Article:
Blog

Giancarlo Baghetti, arguably the first and only person to win his very first F1 World Championship Grand Prix

by historicracing.com / 2017-05-26 10:04:56.0
blog post

As we said he is arguably regarded as the only driver to win his first World Championship Grand Prix, though technically he is joined by two others; Nino Farina who won the very first round of the very first World Championship in 1950 (whoever won that race would have won his first ever World Championship Grand Prix) and Johnnie Parsons who won the Indy 500 that same year at a time when it was included as a round of the World Championship.

Maurice Trintignant driving his Scuderia Centro-Sud Cooper-Climax to work in 1960

by historicracing.com / 2017-04-10 13:59:22.0
blog post

Work in this case being the United States GP at Riverside. Trintignant is easily recognised by his trademark bobble-hat. Which proves that Frenchmen are just as capable of dressing badly, as everyone else.

So come on now…What do you think was the worst Formula 1 car ever built?

by historicracing.com / 2017-04-07 12:42:51.0
blog post

Was it the 750cc, supercharged DB-Panhard from 1955? The only front-wheel-drive Formula One car ever to have actually raced or the gloriously incompetent, W/12 engined, Life that kept us all amused and bemused throughout the 1990 season.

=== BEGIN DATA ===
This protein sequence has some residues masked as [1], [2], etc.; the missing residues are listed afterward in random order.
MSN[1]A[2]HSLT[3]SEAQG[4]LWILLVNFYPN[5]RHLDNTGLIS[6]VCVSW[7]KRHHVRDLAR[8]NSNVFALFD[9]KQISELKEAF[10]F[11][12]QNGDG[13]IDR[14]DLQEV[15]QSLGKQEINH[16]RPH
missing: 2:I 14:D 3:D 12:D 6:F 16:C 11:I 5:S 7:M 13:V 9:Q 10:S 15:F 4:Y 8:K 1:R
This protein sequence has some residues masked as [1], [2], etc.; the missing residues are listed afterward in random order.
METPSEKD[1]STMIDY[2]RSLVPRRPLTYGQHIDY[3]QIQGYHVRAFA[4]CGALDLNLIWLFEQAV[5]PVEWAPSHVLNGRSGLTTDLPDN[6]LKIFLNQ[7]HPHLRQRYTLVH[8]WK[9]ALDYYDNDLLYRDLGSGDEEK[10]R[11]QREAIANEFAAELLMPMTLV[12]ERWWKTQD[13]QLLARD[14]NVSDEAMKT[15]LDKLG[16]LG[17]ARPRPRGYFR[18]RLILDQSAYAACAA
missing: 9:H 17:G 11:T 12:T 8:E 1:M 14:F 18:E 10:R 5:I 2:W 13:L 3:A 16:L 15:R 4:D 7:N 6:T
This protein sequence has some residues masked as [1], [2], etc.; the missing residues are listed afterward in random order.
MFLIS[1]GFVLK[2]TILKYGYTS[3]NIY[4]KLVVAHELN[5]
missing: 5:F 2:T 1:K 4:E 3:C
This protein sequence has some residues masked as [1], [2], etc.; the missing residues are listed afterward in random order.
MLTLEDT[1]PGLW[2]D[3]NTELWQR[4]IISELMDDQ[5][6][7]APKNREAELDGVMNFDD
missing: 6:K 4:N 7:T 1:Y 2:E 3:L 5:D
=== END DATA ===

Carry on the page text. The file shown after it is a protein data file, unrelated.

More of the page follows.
One might consider the long forgotten Shannon-Emery which ground it’s exhausts along the track all around it’s only lap of it’s only Grand Prix, in the hands of former Team Lotus driver, Trevor Taylor, at Brands Hatch back in 1966.

Or maybe the Maki F102 of 1976? The only car ever to have been disqualified from a Grand Prix because the other teams thought it was so dangerously built they didn't want to share the track with it!

We could, of course, very easily go on however.....

In 1952 Ferrari went to Indianapolis and...........they were rubbish!

by historicracing.com / 2017-04-07 12:17:14.0
blog post

This adventure began in 1951, when the Grant Piston Ring company enquired of the possibility of acquiring a couple of second-hand Grand Prix cars for use in the following year’s Indy 500.

Karl Kling and Hans Klenk at the 1952 Carrera Panamericana

by historicracing.com / 2017-04-07 11:56:15.0
blog post

Here we have Karl Kling (right) and Hans Klenk in their Mercedes-Benz 300SL on the 1952 Carrera Panamericana.

Of all the mad races that ever were, the Carrera Panamericana ranked amongst the maddest. A nine-stage, five day road race, inaugurated in 1950 to commemorate the opening of the Mexican section of the Pan-American Highway. It ran almost the entire length of Mexico, combining sections of mountain switchback with enormously fast lengths of flat straight road. All with the added colour of precipitous ravines and goat-infested villages.